89 Connect Forums Policy European Green Deal

This topic contains 0 replies, has 1 voice, and was last updated by Maria Ludovica Bozzo 11/12/2019, 15:18.

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    Maria Ludovica Bozzo
    Maria Ludovica Bozzo
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    The COP25 in Madrid may have officially opened on Monday 2, and will last until Friday 13 December. Many things have happened during these days (see Greta Thunberg’s march) and decisions have been made (US, EU and other developed nations that are not coming up anymore with supports to poorer nations; Saudi Arabia, Australia and Brazil to not agree on tougher safeguards for carbon markets; India, China, Brazil, Saudi Arabia and other emerging economies which don’t want to commit to new carbon cuts; etc…). In the meantime, the European Union has presented a deal to become the first ever climate-neutral major economic bloc: the “European Green Deal”.

    The EU has long recognised the importance of fighting global warming and limiting the effects of climate change. As a matter of facts, extreme weather events, climate change-related, have a damaging economic effect, with reported losses across EU member states between 1980 and 2017,  exceeding €450 billion. The EU’s first package of climate and energy measures set a key objective: reducing emissions by 20% by 2020; and other targets have followed during these years of international negotiations.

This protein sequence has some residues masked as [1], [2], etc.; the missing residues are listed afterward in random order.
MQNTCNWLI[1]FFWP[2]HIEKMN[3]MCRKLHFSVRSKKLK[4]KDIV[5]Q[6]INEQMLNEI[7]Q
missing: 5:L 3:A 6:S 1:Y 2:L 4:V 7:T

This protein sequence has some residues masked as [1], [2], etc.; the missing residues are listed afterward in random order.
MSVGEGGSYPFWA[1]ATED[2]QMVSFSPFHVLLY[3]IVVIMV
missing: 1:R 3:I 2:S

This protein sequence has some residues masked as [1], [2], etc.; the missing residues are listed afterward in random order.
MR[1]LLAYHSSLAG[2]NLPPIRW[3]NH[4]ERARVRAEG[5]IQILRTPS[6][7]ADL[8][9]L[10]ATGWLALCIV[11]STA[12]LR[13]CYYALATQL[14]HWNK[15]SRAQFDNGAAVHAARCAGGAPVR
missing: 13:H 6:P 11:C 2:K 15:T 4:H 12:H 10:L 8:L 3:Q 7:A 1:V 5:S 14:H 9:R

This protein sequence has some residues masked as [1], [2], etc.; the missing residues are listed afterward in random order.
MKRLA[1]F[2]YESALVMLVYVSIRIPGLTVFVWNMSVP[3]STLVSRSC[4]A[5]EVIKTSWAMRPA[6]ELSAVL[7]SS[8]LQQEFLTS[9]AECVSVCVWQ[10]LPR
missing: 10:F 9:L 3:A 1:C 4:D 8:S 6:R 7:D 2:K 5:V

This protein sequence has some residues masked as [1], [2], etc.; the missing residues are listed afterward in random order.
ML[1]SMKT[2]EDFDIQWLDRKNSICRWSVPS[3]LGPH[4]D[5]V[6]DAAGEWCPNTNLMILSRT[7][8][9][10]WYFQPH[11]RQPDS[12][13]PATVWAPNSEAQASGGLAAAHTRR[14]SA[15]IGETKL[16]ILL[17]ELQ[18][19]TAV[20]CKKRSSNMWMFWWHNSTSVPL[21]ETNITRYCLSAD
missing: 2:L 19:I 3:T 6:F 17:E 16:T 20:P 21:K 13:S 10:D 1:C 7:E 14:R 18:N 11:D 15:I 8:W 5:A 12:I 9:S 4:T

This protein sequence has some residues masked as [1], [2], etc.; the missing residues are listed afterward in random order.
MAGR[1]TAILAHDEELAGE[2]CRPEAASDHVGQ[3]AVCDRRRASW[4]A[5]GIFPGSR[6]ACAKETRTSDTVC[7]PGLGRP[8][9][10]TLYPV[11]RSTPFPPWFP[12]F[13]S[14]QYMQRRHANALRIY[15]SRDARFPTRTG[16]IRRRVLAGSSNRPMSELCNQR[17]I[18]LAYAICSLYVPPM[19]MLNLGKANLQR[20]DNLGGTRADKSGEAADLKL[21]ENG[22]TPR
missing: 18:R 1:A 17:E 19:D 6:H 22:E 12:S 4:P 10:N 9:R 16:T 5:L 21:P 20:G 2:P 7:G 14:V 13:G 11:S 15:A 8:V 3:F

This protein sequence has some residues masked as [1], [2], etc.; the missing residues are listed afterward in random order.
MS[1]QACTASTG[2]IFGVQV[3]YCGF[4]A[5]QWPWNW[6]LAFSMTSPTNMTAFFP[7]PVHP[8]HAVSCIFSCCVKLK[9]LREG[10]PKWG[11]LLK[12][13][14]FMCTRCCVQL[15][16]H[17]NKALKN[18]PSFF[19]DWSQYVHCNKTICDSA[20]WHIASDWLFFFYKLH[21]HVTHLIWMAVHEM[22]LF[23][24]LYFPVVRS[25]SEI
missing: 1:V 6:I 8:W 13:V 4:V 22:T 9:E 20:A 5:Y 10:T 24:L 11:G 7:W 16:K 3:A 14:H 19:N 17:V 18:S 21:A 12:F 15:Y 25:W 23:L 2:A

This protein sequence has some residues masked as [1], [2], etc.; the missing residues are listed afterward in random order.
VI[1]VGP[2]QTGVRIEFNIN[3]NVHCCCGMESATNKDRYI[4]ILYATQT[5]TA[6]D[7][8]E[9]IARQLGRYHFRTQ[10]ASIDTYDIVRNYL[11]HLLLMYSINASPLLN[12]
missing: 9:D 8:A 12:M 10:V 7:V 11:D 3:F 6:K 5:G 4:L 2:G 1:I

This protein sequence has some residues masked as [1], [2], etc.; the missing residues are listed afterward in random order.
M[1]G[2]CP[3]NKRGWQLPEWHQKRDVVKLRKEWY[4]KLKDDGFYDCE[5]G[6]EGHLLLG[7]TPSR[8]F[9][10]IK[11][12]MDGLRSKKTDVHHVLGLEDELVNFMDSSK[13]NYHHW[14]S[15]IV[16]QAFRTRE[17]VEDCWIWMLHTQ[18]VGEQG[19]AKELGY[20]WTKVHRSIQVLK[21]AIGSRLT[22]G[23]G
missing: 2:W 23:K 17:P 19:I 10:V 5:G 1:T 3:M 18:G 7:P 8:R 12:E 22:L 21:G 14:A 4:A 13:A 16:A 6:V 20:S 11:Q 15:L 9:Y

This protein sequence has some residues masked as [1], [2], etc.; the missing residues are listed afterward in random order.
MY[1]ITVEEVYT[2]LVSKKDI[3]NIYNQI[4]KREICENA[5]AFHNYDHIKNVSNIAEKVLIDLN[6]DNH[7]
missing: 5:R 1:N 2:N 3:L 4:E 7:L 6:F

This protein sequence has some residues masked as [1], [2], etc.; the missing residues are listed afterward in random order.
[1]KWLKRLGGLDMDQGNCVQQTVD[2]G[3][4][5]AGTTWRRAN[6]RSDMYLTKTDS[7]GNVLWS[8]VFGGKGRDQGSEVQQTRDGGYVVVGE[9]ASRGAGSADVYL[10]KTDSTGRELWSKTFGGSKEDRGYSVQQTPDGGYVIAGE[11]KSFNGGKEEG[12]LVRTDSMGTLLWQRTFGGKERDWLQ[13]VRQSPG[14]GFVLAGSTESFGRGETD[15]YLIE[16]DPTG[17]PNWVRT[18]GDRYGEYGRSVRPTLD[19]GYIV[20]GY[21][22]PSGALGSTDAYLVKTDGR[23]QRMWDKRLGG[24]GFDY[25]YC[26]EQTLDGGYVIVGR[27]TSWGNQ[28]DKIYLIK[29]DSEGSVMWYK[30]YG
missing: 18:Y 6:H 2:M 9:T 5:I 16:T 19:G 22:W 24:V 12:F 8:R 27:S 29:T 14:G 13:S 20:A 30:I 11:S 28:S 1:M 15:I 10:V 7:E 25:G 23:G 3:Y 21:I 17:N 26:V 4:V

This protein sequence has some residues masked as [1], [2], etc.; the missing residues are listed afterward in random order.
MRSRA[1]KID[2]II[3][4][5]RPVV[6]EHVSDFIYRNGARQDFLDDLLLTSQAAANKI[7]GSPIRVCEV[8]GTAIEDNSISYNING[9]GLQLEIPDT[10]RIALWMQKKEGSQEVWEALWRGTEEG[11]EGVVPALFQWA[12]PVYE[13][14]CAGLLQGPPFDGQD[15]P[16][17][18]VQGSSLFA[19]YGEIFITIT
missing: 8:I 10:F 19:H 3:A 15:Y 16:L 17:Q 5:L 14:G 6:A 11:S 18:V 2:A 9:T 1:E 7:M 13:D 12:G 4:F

However, leaders acknowledge that the EU must accelerate and go further:

    ” We are in a climate emergency. As President of the European Council, I have a clear goal: to make Europe the first climate-neutral continent on the Plant by 2050.”  – Charles Michel, December 2019

    The Green Deal has born to achieve this goal. In fact, it is a package of measures that should enable European citizens and businesses to benefit from sustainable green transition. Measures accompanied with an initial roadmap of key policies: from ambitiously cutting emissions, to investing research and innovation. Reaching this target will require investments in green technologies, sustainable solutions and new businesses and action by all sectors of our economy: energy, industry, buildings and mobility.

    After that, the Commission will propose a European Climate Law turning the political commitment into a legal obligation and a boost for investment.

    What do you think about this document? Are you optimistic about its future implementation?

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